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Outsourcing has many key advantages:

  1. Lower cost
  2. Higher innovation
  3. Lower Fixed Cost
  4. Higher Execution Speed
  5. More Focus on the Core

Lower Cost

Generally speaking, a company that focuses on one specialization is likely to be much more productive than a company that occasionally performs that same task. The specialized company will have the scale to invest in capital equipment, leadership, and processes that aid in the creation of their specialized niche. They compete with the best in the world and must continuously adapt to the most productive means or go out of business.

Meanwhile, an internal department within an existing organization who is performing this same task has less competitive pressure (they have one captive customer), will likely under-invest (esp. If a small company) in leadership, processes, and capital and thus become less productive and more expensive than the outsourcing alternative.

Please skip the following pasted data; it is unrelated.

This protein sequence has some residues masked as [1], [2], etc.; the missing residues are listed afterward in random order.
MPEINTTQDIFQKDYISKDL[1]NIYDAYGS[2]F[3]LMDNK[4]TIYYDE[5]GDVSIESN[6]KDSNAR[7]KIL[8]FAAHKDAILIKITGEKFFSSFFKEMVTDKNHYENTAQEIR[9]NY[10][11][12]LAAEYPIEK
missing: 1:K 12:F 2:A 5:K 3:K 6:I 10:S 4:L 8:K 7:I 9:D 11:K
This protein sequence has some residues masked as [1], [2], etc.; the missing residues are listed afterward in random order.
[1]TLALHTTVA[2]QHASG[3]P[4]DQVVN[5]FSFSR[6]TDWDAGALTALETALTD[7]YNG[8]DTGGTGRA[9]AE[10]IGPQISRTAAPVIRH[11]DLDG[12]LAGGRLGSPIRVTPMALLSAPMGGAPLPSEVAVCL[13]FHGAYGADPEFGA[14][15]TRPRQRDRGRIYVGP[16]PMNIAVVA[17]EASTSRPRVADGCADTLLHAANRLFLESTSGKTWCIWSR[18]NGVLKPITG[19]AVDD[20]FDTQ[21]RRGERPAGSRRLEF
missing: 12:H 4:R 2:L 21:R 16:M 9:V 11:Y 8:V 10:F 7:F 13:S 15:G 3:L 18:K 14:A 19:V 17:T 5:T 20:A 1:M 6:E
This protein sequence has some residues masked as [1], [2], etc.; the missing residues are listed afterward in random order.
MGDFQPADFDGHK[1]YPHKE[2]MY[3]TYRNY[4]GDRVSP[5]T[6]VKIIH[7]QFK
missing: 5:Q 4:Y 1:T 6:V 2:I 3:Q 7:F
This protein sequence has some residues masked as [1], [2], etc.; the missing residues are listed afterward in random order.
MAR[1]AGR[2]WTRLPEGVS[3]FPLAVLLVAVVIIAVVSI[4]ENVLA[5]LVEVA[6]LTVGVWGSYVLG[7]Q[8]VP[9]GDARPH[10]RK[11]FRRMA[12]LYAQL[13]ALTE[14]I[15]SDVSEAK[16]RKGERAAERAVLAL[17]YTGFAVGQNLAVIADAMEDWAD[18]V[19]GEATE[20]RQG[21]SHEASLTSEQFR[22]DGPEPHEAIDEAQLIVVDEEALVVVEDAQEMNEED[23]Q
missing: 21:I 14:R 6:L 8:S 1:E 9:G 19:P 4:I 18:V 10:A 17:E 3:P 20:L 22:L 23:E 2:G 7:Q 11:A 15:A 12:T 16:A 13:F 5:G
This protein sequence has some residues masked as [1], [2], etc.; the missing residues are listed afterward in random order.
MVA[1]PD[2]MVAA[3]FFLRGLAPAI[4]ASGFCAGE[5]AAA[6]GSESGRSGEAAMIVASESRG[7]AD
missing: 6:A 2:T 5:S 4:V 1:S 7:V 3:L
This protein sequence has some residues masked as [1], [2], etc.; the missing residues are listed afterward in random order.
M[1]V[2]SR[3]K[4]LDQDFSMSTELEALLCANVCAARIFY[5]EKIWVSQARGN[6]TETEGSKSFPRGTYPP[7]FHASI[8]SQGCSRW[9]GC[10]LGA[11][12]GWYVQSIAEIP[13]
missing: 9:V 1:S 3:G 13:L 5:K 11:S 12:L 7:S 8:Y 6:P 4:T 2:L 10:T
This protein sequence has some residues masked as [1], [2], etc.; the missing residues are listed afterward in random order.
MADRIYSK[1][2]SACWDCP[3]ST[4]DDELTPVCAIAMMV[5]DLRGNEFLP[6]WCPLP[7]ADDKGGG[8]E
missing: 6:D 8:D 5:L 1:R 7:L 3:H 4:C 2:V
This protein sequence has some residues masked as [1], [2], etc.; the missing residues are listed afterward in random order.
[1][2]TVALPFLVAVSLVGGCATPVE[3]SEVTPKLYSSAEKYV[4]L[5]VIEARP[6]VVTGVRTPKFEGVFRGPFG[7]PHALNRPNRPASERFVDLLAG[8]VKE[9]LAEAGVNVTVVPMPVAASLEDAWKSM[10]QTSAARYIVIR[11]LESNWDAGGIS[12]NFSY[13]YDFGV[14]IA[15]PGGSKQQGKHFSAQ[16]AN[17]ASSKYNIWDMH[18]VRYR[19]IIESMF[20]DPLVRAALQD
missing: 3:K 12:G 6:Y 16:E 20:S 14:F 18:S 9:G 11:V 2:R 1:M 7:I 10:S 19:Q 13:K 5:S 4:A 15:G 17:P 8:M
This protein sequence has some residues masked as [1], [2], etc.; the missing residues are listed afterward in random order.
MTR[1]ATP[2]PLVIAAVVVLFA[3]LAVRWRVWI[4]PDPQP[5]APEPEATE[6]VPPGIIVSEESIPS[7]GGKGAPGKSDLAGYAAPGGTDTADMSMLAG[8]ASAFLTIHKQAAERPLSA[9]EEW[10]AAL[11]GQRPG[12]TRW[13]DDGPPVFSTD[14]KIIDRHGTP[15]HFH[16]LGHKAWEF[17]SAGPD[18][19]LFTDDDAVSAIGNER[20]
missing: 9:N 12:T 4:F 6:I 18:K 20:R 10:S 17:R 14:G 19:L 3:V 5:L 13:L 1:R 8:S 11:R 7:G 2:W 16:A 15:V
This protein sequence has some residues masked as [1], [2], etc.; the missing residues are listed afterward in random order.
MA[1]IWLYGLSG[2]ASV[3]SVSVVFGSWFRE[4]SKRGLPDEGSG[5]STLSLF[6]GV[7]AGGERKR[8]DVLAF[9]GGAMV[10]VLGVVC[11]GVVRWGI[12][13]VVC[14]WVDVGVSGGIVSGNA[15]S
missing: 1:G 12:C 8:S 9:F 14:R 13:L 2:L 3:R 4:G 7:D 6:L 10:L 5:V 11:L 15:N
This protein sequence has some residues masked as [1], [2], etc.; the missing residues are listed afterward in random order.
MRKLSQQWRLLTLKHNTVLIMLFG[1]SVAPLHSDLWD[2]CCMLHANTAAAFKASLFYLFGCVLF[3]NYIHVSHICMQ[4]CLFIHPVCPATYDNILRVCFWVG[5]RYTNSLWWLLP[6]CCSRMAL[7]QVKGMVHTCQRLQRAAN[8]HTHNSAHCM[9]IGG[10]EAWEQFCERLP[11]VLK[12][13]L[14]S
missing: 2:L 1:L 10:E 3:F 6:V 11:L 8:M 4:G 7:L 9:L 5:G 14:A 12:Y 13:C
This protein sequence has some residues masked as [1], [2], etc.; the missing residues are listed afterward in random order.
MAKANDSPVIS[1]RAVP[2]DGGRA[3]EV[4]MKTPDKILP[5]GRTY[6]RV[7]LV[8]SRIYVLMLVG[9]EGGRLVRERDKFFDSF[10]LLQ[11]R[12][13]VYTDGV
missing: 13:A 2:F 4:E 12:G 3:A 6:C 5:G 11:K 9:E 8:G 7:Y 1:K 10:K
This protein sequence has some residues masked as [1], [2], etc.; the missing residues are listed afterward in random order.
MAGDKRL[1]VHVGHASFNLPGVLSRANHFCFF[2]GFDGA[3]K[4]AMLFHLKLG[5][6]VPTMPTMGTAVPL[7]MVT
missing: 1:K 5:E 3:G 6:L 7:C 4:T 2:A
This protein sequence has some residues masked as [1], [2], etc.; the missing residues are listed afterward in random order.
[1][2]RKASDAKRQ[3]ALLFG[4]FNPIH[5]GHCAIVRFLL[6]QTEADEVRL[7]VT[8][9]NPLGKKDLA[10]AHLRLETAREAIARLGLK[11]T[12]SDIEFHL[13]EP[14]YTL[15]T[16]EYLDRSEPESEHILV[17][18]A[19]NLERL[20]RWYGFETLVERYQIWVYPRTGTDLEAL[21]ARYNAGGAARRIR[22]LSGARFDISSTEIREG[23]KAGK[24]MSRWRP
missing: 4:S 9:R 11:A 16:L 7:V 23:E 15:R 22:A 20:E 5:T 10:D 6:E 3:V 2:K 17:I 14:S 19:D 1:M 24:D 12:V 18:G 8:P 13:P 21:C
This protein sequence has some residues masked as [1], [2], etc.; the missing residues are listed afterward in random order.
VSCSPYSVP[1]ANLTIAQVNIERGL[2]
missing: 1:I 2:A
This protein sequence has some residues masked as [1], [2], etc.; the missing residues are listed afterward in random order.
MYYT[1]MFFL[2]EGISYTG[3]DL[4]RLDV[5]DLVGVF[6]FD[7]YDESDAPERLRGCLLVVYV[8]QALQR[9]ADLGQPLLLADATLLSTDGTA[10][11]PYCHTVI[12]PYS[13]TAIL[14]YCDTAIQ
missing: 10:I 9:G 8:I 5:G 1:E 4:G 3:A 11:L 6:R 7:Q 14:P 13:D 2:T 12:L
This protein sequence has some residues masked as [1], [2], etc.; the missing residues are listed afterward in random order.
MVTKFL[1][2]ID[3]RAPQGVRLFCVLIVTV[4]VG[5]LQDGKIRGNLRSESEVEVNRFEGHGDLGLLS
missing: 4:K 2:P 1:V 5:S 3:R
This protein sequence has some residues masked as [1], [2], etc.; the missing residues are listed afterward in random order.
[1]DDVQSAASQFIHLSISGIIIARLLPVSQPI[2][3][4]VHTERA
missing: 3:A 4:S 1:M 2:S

Higher Innovation

Research has shown that the more diverse (education and background) the team, the more innovative the team becomes. Outsourcing is a key way to increase the idea pool (number of people exposed to the problem statement) without increasing the cost of hiring more people. Typically, service companies are exposed to many different industries, and able to “cross-pollinate” solution from one industry where the solution may be common knowledge into another industry where this same solution is completely unknown.

Lower Fixed Cost